Amplification of the components of the analytical framework Rationale Statutory requirements Municipalities were asked to assess the External advocation strength of influence of each driver (on a Financial imperatives scale of 1 to 6) to give a simple understanding Client expectations of the motives for introducing asset management with more Leadership specific factors under each driver examined further Skills & capacity through interview Practice Culture 6 elements of 'graded' practice were identified for each of Governance eight components; making a total of 48 elements of asset management Organisation practice'.
[T]he opportunity of such organization to further its activities and the advocation of criminal syndicalism and sabotage is greatly lessened [under the law], for it prevents such a society, among other things, from having the opportunity before a large group of disseminating its propaganda, or selling its literature or soliciting membership in its organization.
(8,9) Here, we review the historical, current, and developing use of molecular testing in the diagnosis, prognosis, and treatment of breast carcinoma, with an emphasis on summarizing evidence for a molecular classification of carcinoma subtypes and an advocation for incorporating molecular technologies into standard practice.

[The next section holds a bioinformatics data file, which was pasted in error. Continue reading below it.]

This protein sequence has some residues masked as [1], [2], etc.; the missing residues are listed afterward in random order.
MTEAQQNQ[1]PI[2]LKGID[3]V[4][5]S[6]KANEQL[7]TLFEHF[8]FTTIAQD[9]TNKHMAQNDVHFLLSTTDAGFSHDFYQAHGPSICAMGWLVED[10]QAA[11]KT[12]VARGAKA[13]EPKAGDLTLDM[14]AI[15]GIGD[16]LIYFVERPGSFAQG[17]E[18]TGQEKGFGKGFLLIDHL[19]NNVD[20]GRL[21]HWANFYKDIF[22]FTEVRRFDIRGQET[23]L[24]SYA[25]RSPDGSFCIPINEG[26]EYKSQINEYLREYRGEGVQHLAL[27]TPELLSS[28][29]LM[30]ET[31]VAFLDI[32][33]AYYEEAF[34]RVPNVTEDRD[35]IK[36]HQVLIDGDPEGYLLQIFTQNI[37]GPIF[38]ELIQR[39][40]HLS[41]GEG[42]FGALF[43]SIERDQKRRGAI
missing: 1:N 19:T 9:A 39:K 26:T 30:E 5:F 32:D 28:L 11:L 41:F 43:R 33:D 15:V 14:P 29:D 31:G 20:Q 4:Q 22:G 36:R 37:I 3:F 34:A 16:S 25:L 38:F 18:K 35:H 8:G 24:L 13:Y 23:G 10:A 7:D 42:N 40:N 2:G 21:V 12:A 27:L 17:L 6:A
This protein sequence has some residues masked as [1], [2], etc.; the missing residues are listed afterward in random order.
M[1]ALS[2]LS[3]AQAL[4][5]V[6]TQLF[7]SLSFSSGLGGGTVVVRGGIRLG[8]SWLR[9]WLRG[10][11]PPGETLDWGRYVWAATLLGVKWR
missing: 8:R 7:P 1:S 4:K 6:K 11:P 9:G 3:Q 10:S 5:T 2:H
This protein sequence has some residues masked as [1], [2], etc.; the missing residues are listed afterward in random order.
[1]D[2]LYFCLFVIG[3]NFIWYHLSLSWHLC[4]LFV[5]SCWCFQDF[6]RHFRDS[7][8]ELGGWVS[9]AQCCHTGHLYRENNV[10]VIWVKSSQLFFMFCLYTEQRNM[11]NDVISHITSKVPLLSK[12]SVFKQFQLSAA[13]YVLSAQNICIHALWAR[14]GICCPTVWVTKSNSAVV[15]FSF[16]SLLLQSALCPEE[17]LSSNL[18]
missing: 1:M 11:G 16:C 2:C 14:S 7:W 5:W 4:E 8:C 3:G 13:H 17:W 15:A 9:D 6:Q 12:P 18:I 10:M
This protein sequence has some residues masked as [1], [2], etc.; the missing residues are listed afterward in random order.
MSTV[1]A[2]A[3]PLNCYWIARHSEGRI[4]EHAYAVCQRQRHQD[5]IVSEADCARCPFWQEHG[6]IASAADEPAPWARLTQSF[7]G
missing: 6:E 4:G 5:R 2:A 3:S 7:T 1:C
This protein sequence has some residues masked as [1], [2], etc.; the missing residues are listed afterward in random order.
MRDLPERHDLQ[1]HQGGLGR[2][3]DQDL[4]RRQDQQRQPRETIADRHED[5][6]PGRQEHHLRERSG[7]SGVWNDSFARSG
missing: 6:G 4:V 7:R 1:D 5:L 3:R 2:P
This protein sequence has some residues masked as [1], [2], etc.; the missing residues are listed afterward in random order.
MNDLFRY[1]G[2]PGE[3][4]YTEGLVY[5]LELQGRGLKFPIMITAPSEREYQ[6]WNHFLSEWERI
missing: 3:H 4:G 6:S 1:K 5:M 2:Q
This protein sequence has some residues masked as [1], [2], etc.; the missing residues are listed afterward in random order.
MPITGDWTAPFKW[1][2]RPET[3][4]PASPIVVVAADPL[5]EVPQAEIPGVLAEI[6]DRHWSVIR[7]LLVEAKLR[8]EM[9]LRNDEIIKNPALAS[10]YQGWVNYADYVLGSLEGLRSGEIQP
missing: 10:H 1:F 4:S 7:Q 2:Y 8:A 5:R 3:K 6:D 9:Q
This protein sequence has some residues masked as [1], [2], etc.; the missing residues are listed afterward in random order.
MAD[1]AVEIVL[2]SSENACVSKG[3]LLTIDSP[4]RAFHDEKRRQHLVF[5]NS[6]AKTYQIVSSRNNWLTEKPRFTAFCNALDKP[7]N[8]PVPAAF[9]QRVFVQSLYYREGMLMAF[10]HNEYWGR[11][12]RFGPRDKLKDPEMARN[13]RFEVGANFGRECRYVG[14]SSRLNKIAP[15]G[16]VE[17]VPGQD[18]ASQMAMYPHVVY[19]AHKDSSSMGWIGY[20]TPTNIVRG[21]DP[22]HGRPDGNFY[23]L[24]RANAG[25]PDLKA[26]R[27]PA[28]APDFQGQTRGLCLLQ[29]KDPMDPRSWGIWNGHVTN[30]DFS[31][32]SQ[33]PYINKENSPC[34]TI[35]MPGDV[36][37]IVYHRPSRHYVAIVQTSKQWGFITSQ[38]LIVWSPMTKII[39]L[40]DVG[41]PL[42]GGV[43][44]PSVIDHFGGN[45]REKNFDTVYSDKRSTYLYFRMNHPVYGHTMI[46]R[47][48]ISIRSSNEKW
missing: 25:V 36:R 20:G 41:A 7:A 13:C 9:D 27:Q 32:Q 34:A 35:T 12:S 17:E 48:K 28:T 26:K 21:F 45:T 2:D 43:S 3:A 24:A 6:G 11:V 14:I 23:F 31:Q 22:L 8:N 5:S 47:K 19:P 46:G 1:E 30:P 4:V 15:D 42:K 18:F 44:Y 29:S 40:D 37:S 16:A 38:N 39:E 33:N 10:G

Any claim relating to copyright infringement, advocation of illegal activities, defamation of character, incitement to riot, treason, etc.
(24.) The element of socialization that involves a strong promotion of togetherness and spontaneously shared emotion may be culminated within the activist community in festive practices and the advocation of transgressive pleasures.
Rex, The Time Is Now: Advocation for a Professional Air Liaison Officer Corps (Maxwell Air Force Base, AL: Air University, 2007), 12.
Wegner, among many others, locates religion as one of the dominant cultural themes of the utopia, yet the utopian form has most often been used in English literature either as an advocation of religious freedom, as Thomas More's Utopia has been read, or to predict a religion-free state.
Among the numerous international honors bestowed upon her for her advocation of democracy are the 1991 Nobel Peace Prize, the 1991 Sakharov Prize from the European Parliament, the 1993 Jawaharlal Nehru Award from India, and the United States Presidential Medal of Freedom.
This is an advocation of journalistic cowardice of the highest order.
I won't give away the plot but I can tell you he still dies in the end." Speaking of politics, he said: "Up here in the North we have a minister for the environment who has just banned a TV advert advocation energy conservation by switching off houselights.
Thus, the advocation that satisfied employees provide a higher level of external service quality, which can lead to increased customer satisfaction (Johnson 1996, Griffith 2001).